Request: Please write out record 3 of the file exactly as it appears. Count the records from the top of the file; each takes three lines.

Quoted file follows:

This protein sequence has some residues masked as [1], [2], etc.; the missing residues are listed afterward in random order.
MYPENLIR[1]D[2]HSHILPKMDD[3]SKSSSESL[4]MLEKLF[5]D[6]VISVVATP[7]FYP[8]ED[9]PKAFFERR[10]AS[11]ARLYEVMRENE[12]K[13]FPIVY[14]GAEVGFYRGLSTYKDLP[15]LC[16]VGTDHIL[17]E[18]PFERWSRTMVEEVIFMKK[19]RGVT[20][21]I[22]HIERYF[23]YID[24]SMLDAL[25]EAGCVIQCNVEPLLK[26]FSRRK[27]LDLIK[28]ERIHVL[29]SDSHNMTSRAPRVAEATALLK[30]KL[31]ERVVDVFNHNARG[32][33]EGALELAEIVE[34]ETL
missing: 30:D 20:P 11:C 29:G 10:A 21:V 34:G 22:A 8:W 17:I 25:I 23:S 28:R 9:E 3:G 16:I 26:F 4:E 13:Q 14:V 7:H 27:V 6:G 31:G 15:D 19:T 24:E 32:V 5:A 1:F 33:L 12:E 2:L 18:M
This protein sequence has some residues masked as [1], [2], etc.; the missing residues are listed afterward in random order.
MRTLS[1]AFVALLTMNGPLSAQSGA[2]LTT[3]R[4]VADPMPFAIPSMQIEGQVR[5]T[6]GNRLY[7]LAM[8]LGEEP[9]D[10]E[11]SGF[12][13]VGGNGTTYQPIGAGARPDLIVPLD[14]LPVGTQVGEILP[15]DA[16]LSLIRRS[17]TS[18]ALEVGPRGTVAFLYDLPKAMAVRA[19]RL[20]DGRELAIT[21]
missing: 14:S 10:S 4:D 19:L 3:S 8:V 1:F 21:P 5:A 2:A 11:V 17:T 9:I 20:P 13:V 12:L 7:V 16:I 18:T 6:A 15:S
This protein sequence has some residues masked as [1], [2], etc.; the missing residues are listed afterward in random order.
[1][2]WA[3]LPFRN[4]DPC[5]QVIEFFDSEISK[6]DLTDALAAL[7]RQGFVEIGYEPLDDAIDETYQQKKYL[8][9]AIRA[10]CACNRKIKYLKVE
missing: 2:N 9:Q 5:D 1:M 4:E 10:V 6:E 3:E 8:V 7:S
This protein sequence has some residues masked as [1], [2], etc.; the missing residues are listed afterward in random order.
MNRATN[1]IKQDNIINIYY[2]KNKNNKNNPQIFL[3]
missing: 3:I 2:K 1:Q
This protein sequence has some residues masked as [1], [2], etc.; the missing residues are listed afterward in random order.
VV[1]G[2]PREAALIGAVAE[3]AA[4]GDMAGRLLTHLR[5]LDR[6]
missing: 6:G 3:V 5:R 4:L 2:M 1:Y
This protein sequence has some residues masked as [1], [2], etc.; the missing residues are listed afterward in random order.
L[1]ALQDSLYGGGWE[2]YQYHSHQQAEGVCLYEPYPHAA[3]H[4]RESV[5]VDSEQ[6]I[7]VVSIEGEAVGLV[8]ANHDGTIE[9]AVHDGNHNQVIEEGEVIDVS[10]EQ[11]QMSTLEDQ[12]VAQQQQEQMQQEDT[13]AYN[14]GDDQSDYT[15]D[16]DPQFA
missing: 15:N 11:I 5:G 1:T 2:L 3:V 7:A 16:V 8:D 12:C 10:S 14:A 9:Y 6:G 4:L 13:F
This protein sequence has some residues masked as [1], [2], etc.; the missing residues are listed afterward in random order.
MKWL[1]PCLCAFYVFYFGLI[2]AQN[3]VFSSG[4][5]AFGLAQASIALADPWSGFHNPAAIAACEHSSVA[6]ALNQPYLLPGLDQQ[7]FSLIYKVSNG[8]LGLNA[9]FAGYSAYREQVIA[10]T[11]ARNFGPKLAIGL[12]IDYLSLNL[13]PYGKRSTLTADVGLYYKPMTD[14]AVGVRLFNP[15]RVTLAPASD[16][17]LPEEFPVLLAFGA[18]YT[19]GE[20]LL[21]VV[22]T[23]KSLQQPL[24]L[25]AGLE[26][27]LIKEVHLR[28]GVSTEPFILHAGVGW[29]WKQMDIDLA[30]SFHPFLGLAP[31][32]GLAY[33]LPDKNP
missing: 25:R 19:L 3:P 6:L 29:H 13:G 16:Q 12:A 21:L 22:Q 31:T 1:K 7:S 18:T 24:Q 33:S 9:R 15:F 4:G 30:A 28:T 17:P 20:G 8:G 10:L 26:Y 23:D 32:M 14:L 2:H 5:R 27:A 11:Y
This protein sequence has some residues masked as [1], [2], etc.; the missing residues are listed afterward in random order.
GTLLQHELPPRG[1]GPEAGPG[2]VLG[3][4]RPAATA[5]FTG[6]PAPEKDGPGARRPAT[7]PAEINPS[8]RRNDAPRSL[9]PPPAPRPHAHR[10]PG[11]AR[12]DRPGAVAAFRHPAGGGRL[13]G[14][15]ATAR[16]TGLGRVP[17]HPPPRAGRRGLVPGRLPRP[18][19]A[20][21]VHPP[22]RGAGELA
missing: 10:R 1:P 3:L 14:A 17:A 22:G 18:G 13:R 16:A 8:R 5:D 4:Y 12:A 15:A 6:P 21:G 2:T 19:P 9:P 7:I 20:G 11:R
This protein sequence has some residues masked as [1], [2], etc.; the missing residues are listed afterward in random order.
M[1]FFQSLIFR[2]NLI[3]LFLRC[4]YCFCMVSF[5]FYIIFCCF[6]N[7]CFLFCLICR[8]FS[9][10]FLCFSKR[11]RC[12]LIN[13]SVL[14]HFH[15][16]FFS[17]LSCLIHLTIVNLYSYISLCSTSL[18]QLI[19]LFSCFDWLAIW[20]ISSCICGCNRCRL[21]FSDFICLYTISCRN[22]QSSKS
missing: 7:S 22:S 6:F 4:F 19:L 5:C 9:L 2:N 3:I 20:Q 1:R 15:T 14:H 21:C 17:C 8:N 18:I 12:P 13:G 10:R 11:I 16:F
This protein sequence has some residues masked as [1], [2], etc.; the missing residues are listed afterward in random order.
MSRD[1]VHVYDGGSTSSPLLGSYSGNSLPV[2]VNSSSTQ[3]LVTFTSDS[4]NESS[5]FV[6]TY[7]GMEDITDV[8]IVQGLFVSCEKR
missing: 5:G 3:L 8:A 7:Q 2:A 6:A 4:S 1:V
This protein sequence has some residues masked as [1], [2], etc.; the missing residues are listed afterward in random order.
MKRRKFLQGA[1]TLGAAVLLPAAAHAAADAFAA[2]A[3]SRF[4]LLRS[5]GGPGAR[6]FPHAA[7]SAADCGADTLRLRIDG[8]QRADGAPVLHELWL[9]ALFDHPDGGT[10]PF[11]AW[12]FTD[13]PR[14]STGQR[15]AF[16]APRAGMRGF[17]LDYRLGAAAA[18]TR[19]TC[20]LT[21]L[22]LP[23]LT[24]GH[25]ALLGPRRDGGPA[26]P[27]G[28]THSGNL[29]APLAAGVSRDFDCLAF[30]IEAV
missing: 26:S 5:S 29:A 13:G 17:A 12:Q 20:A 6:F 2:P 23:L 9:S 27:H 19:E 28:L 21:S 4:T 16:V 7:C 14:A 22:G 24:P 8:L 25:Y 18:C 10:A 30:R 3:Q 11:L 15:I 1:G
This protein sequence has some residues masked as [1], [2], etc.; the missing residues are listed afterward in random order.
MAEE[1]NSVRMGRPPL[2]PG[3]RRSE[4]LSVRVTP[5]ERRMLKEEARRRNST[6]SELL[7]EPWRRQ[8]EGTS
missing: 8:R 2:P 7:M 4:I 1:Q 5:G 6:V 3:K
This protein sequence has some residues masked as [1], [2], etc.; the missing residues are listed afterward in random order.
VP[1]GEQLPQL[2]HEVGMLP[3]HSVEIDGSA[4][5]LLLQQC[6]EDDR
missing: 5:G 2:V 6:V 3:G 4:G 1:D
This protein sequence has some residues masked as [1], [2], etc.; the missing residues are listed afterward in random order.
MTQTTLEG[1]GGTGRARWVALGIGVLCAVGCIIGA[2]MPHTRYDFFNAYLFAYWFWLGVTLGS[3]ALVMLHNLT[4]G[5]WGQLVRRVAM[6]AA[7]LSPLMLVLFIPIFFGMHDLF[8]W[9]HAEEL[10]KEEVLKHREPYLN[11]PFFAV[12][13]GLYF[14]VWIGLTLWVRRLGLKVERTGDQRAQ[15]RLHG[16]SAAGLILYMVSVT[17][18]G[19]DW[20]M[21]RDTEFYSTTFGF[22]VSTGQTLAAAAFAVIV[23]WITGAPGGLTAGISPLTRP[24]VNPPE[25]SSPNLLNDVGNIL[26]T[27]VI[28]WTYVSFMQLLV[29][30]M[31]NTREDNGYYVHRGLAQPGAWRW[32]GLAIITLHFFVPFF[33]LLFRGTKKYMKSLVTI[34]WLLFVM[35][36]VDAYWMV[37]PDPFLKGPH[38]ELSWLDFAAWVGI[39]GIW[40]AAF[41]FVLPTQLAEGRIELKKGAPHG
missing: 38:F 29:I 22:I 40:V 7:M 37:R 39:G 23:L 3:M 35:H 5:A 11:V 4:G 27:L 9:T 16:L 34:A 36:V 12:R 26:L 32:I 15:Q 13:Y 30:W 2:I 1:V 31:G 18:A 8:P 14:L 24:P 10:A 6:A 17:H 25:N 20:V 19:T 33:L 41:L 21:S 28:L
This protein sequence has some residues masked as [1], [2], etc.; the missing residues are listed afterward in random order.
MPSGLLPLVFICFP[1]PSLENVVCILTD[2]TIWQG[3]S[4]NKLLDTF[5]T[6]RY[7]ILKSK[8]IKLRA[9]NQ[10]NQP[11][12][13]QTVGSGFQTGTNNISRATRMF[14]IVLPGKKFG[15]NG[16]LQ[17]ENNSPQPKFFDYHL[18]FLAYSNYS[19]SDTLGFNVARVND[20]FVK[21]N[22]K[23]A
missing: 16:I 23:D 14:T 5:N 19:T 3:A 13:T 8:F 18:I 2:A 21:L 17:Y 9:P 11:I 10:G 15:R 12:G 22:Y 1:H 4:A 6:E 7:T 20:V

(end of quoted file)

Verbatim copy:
This protein sequence has some residues masked as [1], [2], etc.; the missing residues are listed afterward in random order.
[1][2]WA[3]LPFRN[4]DPC[5]QVIEFFDSEISK[6]DLTDALAAL[7]RQGFVEIGYEPLDDAIDETYQQKKYL[8][9]AIRA[10]CACNRKIKYLKVE
missing: 2:N 9:Q 5:D 1:M 4:E 10:V 6:E 3:E 8:V 7:S